|Publication number||US5389264 A|
|Application number||US 08/089,463|
|Publication date||14 Feb 1995|
|Filing date||12 Jul 1993|
|Priority date||12 Jul 1993|
|Publication number||08089463, 089463, US 5389264 A, US 5389264A, US-A-5389264, US5389264 A, US5389264A|
|Inventors||Richard W. Lehmann, Mark A. Clark|
|Original Assignee||Zimpro Environmental Inc.|
|Export Citation||BiBTeX, EndNote, RefMan|
|Patent Citations (11), Referenced by (17), Classifications (10), Legal Events (10)|
|External Links: USPTO, USPTO Assignment, Espacenet|
1. Field of the Invention
This invention relates to a process and apparatus for dissipating the energy of a pressurized stream as that stream traverses a pressure control valve, and more particularly, to dissipating the energy of a wet oxidation mixture after that stream traverses a pressure control valve.
2. Description of Related Art
Wet oxidation is a well known process for treatment of aqueous wastewaters. The process involves heating a mixture of the wastewater plus an oxygen-containing gas to elevated temperature and pressure to effect oxidation of oxidizable substances contained in the wastewater. All wet oxidation systems include one or more pressure control valves to regulate the flow of liquid, solids and gases from the high pressure part of the system to the low pressure part of the system. Depending on the composition of the process stream and the temperature and pressure of the flowing stream, the pressure control valve discharge can be highly abrasive to the piping and receiving vessel on the low pressure side. The process stream velocity is commonly at or close to sonic velocity due to the high pressure drop across the pressure control valve. There will be steam flashing at the control valve outlet if the process stream temperature is close to the vapor pressure of water. The wet oxidation system process stream commonly contains significant concentrations of suspended solids. The combination of suspended solids, flashing steam, and high velocity makes the pressure control valve effluent extremely abrasive.
Presently, a specially designed pressure control valve and receiving pot combination are employed to minimize the effects of abrasion on the low pressure side of the system. The receiving pot is typically small in diameter and includes special wear resistant materials that can stand up to highly abrasive conditions for long periods of time. The total process stream sweeps through the receiving pot and on to a standard phase separator vessel. It is difficult to determine the correct size for a receiving pot and there are still applications where the current pot design fails due to unknown and/or uncontrollable process factors.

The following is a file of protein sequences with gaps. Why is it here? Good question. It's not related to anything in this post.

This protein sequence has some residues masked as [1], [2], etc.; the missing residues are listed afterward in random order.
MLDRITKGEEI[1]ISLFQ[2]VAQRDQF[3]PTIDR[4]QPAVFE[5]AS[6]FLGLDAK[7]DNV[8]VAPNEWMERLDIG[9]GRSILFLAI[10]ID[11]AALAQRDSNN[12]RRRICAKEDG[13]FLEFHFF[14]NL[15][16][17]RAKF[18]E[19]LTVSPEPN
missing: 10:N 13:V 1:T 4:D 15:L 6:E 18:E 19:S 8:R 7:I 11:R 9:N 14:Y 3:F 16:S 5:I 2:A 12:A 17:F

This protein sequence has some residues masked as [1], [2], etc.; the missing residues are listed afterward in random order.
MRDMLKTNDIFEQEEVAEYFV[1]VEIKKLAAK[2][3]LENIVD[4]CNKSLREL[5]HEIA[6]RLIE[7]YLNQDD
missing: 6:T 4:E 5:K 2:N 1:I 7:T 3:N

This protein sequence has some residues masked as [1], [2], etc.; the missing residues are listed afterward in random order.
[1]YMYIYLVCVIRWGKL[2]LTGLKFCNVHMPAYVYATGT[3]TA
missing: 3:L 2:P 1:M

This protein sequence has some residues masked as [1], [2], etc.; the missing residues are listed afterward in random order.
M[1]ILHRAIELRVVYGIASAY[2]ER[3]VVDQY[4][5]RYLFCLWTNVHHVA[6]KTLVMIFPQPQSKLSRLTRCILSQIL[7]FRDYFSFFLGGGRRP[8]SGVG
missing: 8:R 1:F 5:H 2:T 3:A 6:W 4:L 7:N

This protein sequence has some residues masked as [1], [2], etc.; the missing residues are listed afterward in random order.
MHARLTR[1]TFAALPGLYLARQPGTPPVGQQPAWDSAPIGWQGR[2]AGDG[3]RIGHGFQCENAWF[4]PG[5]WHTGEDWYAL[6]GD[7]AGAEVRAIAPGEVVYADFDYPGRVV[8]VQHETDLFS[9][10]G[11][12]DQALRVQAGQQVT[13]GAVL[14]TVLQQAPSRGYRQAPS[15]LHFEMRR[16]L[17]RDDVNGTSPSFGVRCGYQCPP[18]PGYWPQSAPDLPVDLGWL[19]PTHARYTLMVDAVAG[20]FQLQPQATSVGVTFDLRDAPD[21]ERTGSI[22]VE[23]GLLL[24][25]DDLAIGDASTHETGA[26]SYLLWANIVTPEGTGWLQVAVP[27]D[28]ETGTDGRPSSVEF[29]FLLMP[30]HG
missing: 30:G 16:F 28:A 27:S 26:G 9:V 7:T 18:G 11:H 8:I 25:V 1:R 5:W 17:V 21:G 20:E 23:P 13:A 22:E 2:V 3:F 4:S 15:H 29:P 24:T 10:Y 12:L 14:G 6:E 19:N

Ledding, in U.S. Pat. No. 3,150,105, discloses a blow down tank or other suitable decompression vessel which receives the cooled regenerated carbon slurry from a wet oxidation reactor. No further description of the blow down tank is provided.
In U.S. Pat. No. 3,994,702, Schweimanns et al. disclose a flooded slucing chamber for ash removal from a pressurized gasification chamber.
Meidl et al., in U.S. Pat. No. 4,620,563 disclose a blowdown pot with an inlet pressure control valve through which the pot receives unwanted residue e.g., ash from a high pressure chemical reactor. This reactor residue can be continuously or semi-continuously blown out from the high pressure, high temperature chemical reactor into the relatively low pressure blowdown pot which includes means for maintaining a liquid level therein, thus minimizing steam flashing and vessel wear.
In U.S. Pat. No. 5,011,114, Depuydt et al. disclose a pressure control valve with a valve seat and support assembly which extends beyond the valve body to prevent erosion by the blowdown slurry. The apparatus also includes a displacement-compensating seal between the valve and receiving vessel to allow for thermal expansion and contraction during the blowdown cycle while maintaining the integrity of the seal.
In general, these references disclose methods and/or apparatus for handling only a fraction of the total process stream passing through a wet oxidation treatment system. The receiving pot presently in use is susceptible to failure due to abrasion wear. Applicants have devised a process and an apparatus to overcome the shortcomings of the process and apparatus presently in use.